via hoselink

15. Use a Clean Edge Near Your Patio

If you want a pitch-perfect edge, precision is what you`re looking for, here an offset of the terrace, naturally in wood, received splendid dark-blue shattered stone that creates a contrasting transition between the wooden terrace and the lawn, needless to say that once you create the offset, you choose the family towards which the stone goes.

via amazing gardens.co.uk

16. Use a Living Edge

Yep, a living edge! Sounds really great isn`t it? Well it is, it cannot be simpler, use vegetation to protect vegetation !

Yes, we notice the stone edging as well but is the green wall here that contains the vegetation first and foremost, the splendid transition is definitely worth considering !

via belmanliving

17. Use White and Black River Rocks

Yes ! You can combine blue river rocks with white shattered rocks and metal edges to create a layered transition that becomes a graphical element in itself, how would you address such an arrangement of layers?

via modernindenver.com

18. Use Boulders to Shape Your Edge

In the splendid composition above both square pavement blocks and immense boulders have been used to contain splendid fresh greenery but it is the boulders that stand out and create depth in this example, is the boulders that raise the height and contain soil thus shaping slightly raised bed of greenery. The boulders could certainly emphasize a different material than pavement blocks or none, through their presence though you change the game for sure.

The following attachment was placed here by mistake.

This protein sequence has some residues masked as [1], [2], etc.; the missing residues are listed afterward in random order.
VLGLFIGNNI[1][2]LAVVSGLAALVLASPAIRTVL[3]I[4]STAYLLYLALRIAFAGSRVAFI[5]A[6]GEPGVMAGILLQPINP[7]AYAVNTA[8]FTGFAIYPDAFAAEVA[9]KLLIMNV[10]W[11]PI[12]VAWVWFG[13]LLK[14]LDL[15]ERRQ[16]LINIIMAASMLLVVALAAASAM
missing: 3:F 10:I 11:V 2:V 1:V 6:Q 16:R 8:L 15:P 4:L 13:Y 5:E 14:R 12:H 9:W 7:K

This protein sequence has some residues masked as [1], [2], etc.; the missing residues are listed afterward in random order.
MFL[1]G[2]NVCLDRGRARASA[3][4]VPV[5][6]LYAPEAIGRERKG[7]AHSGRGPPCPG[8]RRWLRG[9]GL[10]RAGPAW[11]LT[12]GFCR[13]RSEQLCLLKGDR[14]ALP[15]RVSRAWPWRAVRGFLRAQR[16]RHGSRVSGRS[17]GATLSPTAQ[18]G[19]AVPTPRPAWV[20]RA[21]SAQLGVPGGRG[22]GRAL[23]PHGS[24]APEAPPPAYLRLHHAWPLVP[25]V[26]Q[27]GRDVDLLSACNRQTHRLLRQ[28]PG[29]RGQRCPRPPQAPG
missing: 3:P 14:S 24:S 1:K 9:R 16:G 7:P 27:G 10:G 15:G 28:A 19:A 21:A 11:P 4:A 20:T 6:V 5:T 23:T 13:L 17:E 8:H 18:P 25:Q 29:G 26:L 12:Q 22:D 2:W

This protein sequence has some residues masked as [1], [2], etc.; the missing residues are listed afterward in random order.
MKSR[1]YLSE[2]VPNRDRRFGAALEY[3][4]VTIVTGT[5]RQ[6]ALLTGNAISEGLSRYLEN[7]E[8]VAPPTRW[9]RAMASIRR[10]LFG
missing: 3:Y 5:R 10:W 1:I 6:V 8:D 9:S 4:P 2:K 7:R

via pinterest

19. Combine Concrete With River Rocks and Boulders

Here even bigger boulders make a change, aided by what we can categorize as big river rocks and a third cement, concrete edge. The splendid tiered layering plays of mineral texture create a game that supports the greenery upstairs brilliantly, a simply awesome flower edge !

via homebn.com

20. Use Gray Boulders to Enhance Greenery

A pure beauty, gray blue boulders, white sand and lush vegetation growing through the boulders, a simple and clean look that will certainly be appreciated by many; if you`re just starting out, be patient, the splendid greenery will take its place, it will emphasize absolutely everything !

via secretgardenlandscaping.com

21. Use Railway Ties to Shape Garden Edges

Using salvaged materials is noble splendid and insanely resourceful ! Just look on how awesome these railway ties look, they seem filled with memory and wisdom, they enhance the yard through their presence and easily contain their raised soil and greenery to new heights, literally.

via gardeningschool.org